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Take me out to the LoL game

Forget the doubters - Esports fans know what a sport looks like
Apr 26,2019
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Fans watch the League of Legends Champions Korea Spring final between Team Griffin and SKT T1 at Jamsil Arena in southern Seoul on April 13. [RIOT GAMES]
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The SKT T1 team celebrates after winning the League of Legends Champions Korea Spring final. [RIOT GAMES]
Every Saturday, tens of thousands of sports fans flock to Jamsil, southern Seoul, to watch the KBO’s Doosan Bears or LG Twins duke it out with whoever comes to face them at Jamsil Baseball Stadium.

April 13 was no exception - the Twins and the Bears actually faced each other, the Twins won - but the legions of baseball fans were joined by a whole new generation of sports fanatics - Esports had arrived.

Much like for the Jamsil derby taking place a few hundred meters away, tickets for the League of Legends Champions Korea (LCK) sold out in just a few minutes after going on sale. Fans turned up to the Jamsil Arena waving flags in support of their favorite team - SKT T1 took on Team Griffin - many sporting homemade signs with messages to their favorite competitors.

These fans wouldn’t have looked out of place at the nearby baseball game or an international football game - so far, so sports.

Yet as any K-pop aficionado can tell you, legions of screaming fans do not a sport make.

Luckily, LCK had a lot more to offer than just dedicated fans. The KBO’s Jamsil derby taking place down the road might be one of the most popular fixtures of the league’s regular season, but it pales in comparison to the LCK when it comes to drama - the championship game might have been the most exciting match-up since the event was established in 2012.



Team Griffin had an upset throughout the regular season by topping the league with 15 wins and three losses, pulling ahead of SKT T1, the popular favorite. SKT T1 is the most dominant team on the circuit with seven LCK titles to its name. Team Griffin, on the other hand, is the youngest team in the league, with only three years of professional gaming under its respective belt.

But, as is often the case in sports, the championship ended up being a lot less dramatic than anyone expected. SKT T1 won the contest in straight sets, putting Team Griffin firmly back in its place.

The championship game was played in a best-of-five format.

By winning the title, SKT T1 reclaimed the top spot, for the first time since 2017. The win also allowed SKT T1 to qualify for the Mid-season Invitational (MSI).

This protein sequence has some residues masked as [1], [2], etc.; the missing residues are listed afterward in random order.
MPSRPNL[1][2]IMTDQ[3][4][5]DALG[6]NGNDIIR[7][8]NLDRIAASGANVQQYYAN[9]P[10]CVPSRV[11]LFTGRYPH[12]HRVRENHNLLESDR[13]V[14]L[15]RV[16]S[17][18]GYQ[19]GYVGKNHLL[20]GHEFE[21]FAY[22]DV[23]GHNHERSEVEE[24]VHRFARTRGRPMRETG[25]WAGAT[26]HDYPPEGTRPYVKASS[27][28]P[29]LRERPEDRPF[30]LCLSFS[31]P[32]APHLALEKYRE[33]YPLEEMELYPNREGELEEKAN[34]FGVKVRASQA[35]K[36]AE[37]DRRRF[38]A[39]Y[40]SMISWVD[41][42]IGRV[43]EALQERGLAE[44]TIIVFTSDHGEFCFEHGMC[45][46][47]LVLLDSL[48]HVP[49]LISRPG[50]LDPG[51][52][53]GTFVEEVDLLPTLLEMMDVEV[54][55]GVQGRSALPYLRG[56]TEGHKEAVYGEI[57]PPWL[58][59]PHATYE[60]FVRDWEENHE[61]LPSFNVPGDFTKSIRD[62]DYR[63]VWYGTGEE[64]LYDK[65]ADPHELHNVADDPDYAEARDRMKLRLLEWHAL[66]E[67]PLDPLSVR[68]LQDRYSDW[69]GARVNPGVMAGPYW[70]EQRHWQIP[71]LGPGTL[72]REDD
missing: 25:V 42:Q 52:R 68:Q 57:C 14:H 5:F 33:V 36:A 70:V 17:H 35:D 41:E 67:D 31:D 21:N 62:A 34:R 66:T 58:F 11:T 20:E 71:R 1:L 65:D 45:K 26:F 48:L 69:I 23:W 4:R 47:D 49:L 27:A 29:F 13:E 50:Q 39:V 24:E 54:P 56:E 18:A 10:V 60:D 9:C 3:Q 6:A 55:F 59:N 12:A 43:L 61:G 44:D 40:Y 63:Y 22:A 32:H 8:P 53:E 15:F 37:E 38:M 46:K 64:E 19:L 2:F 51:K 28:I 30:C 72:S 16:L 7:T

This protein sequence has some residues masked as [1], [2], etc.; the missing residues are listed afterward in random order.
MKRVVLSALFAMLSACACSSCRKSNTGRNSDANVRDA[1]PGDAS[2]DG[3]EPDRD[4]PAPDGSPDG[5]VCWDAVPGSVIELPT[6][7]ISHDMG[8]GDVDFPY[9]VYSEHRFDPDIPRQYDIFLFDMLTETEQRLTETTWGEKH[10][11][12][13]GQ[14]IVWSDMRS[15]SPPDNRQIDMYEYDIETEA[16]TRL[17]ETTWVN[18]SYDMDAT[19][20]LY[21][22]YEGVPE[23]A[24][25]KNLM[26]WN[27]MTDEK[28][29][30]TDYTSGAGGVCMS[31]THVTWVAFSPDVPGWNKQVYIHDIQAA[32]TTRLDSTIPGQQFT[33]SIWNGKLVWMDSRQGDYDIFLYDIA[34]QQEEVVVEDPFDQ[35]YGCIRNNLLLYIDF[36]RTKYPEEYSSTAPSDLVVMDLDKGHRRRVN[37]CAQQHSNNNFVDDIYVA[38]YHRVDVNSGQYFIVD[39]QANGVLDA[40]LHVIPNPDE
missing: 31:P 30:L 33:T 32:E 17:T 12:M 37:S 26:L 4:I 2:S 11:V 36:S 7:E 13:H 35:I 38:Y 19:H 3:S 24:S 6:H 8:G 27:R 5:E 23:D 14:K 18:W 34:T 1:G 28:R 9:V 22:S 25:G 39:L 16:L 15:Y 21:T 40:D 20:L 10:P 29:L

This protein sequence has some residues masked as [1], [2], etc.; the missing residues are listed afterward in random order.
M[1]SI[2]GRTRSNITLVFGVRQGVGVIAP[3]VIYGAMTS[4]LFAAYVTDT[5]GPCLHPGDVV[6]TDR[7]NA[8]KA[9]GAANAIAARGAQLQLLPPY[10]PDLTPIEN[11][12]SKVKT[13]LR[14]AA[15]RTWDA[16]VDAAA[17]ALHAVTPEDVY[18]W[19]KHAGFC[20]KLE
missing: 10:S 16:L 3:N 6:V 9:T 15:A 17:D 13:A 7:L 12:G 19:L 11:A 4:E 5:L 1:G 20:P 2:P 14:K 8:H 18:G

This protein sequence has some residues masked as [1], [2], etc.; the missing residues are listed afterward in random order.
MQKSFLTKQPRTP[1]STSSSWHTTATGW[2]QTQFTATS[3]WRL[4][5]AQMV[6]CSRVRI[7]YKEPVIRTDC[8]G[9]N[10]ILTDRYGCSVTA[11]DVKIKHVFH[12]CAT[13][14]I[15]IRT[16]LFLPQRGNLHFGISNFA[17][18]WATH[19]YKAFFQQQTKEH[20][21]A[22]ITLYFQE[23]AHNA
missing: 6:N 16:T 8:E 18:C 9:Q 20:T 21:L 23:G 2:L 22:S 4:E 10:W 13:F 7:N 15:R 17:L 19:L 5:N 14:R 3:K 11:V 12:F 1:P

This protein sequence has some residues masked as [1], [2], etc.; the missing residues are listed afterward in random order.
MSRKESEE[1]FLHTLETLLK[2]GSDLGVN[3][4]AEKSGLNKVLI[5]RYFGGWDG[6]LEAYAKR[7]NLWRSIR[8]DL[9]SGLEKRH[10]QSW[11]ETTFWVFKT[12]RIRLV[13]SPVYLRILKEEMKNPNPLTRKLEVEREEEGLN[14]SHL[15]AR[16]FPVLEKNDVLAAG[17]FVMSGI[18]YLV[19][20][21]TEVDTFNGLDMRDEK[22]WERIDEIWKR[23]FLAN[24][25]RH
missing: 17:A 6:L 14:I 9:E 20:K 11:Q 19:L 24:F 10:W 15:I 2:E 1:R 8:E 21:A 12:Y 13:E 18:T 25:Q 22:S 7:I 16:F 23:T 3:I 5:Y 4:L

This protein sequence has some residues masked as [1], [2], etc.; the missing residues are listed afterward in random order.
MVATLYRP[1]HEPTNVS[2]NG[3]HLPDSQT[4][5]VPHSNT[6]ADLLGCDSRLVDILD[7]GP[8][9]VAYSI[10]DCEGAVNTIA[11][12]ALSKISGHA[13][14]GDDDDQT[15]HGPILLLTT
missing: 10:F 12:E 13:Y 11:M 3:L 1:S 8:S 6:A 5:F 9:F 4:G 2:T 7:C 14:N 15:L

The victory marks a great comeback for SKT, as it had a rough 2018. After a dominant 2017 season, where it won the LCK Spring and MSI, SKT T1 finished the 2018 season without a single title. Staying true to the form of many struggling sports teams, SKT T1 replaced all of its members except for Faker, the most famous player.

The popularity of computer gaming has been steadily growing for years, with tournaments pulling in huge crowds across the world and the best players taking home millions of dollars in prize money, but it wasn’t until the Asian Games that Esports began to inch closer to the recognition it craves - that of a real sport.

On Oct. 19, 1972, Bruce Baumgart, a student at Stanford University in California, won a year’s subscription to Rolling Stone magazine after triumphing in a five-man-free-for-all Spacewar! competition. Forty-six years later, on Aug. 26, 2018, Team OG took home $11 million in prize money at The International 2018 in Vancouver. Esports has come a long way since Baumgart first plugged in his DEC PDP-1.

Today, millions of viewers tune in from around the world to watch gaming competitions. The emerging sport is particularly popular with younger viewers, prompting the Olympic Committee of Asia (OCA) to add it as a demonstration event at the Asian Games. Esports wasn’t the only sport popular with younger audiences that they turned to - skateboarding, 3x3 basketball, paragliding and climbing were all newly added to the 2018 Asian Games.

Of the many different games being competed internationally among professional gamers, League of Legends (LoL) has certainly done its part in expanding the popularity of the game. LoL is perhaps the most popular computer game among younger players and spectators.

The 2017 LoL Championship easily exceeded one billion views and the final game was streamed live by over 57 million people. At the LCK in Jamsil, all 5,000 tickets sold out in minutes. Tickets initially started from 15,000 won ($13) but were resold online for more than 10 times that price.

The Asian Games isn’t the only event starting to warm up to Esports. As one method to attract younger viewers, the International Olympics Committee is slowly opening up to the idea of adding Esports to the Olympic Games.

In 2017, the International Olympics Committee recognized Esports as a sport and it was reported that the organizing committee for the 2024 Paris Olympics is in talks about including Esports as a demonstration sport at the upcoming Games.

Whether Esports is a sport or not really comes down to personal taste, but the thousands of fans cheering in the stands in Jamsil on April 13 have clearly already made up their minds.

BY KANG YOO-RIM [kang.yoorim@joongang.co.kr]